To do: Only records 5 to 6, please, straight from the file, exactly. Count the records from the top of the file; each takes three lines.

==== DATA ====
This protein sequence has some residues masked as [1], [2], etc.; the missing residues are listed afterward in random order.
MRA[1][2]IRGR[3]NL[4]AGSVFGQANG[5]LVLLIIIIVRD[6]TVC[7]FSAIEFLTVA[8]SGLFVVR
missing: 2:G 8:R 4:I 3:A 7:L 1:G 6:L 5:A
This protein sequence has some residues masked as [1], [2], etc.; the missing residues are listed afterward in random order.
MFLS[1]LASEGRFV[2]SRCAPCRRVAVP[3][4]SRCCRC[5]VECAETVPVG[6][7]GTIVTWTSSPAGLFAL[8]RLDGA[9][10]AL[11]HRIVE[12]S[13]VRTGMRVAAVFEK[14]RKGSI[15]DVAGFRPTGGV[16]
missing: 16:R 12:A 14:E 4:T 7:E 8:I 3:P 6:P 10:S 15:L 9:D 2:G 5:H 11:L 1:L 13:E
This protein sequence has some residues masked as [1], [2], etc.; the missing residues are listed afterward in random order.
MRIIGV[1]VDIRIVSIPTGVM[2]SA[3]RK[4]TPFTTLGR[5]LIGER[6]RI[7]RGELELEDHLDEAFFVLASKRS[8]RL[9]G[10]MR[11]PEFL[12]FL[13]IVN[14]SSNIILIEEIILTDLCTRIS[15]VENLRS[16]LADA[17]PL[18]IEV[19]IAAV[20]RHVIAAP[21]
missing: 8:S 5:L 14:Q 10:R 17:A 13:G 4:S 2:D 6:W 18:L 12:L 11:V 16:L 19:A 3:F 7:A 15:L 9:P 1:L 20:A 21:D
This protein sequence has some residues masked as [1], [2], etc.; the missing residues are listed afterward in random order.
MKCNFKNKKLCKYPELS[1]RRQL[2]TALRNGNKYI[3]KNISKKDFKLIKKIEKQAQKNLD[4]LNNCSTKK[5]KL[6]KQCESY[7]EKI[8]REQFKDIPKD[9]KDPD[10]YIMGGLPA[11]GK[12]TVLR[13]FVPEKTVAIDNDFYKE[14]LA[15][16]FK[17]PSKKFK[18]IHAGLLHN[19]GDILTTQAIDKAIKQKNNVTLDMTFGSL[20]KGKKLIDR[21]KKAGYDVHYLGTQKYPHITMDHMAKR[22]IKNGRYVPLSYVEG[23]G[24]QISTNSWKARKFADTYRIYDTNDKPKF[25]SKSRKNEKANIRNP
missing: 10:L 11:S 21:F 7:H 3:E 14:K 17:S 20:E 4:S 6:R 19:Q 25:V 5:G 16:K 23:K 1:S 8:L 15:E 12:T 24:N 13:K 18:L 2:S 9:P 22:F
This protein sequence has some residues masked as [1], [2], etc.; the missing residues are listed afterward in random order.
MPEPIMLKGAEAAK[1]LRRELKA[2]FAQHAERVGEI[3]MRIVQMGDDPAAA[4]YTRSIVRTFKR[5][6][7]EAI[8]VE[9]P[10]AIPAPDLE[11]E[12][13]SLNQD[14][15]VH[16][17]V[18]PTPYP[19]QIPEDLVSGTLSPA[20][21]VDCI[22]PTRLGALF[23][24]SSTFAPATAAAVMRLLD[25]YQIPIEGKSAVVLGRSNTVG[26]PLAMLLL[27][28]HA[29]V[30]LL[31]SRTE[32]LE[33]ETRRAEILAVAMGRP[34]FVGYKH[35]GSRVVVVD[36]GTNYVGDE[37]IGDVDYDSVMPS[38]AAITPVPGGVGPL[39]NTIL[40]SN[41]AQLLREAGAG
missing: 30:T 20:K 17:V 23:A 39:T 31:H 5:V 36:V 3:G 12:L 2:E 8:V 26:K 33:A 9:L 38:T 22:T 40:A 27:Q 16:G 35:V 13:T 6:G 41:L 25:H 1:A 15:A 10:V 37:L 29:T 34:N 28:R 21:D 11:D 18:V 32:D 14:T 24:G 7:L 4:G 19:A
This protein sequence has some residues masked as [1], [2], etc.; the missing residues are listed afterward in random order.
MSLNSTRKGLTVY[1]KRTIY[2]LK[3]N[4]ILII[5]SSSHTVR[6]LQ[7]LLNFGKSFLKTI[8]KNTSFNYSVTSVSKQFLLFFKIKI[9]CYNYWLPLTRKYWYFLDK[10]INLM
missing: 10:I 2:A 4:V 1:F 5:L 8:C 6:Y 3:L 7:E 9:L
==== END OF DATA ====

This protein sequence has some residues masked as [1], [2], etc.; the missing residues are listed afterward in random order.
MPEPIMLKGAEAAK[1]LRRELKA[2]FAQHAERVGEI[3]MRIVQMGDDPAAA[4]YTRSIVRTFKR[5][6][7]EAI[8]VE[9]P[10]AIPAPDLE[11]E[12][13]SLNQD[14][15]VH[16][17]V[18]PTPYP[19]QIPEDLVSGTLSPA[20][21]VDCI[22]PTRLGALF[23][24]SSTFAPATAAAVMRLLD[25]YQIPIEGKSAVVLGRSNTVG[26]PLAMLLL[27][28]HA[29]V[30]LL[31]SRTE[32]LE[33]ETRRAEILAVAMGRP[34]FVGYKH[35]GSRVVVVD[36]GTNYVGDE[37]IGDVDYDSVMPS[38]AAITPVPGGVGPL[39]NTIL[40]SN[41]AQLLREAGAG
missing: 30:T 20:K 17:V 23:A 39:T 31:H 5:V 36:V 3:G 12:L 2:E 8:V 26:K 33:A 9:L 38:T 22:T 40:A 27:Q 16:G 35:V 13:T 6:G 41:L 25:H 1:A 15:A 10:V 37:L 29:T 34:N 28:R 21:D 11:D 18:V 32:D 14:T 24:G 7:L 4:G 19:A
This protein sequence has some residues masked as [1], [2], etc.; the missing residues are listed afterward in random order.
MSLNSTRKGLTVY[1]KRTIY[2]LK[3]N[4]ILII[5]SSSHTVR[6]LQ[7]LLNFGKSFLKTI[8]KNTSFNYSVTSVSKQFLLFFKIKI[9]CYNYWLPLTRKYWYFLDK[10]INLM
missing: 10:I 2:A 4:V 1:F 5:L 8:C 6:Y 3:L 7:E 9:L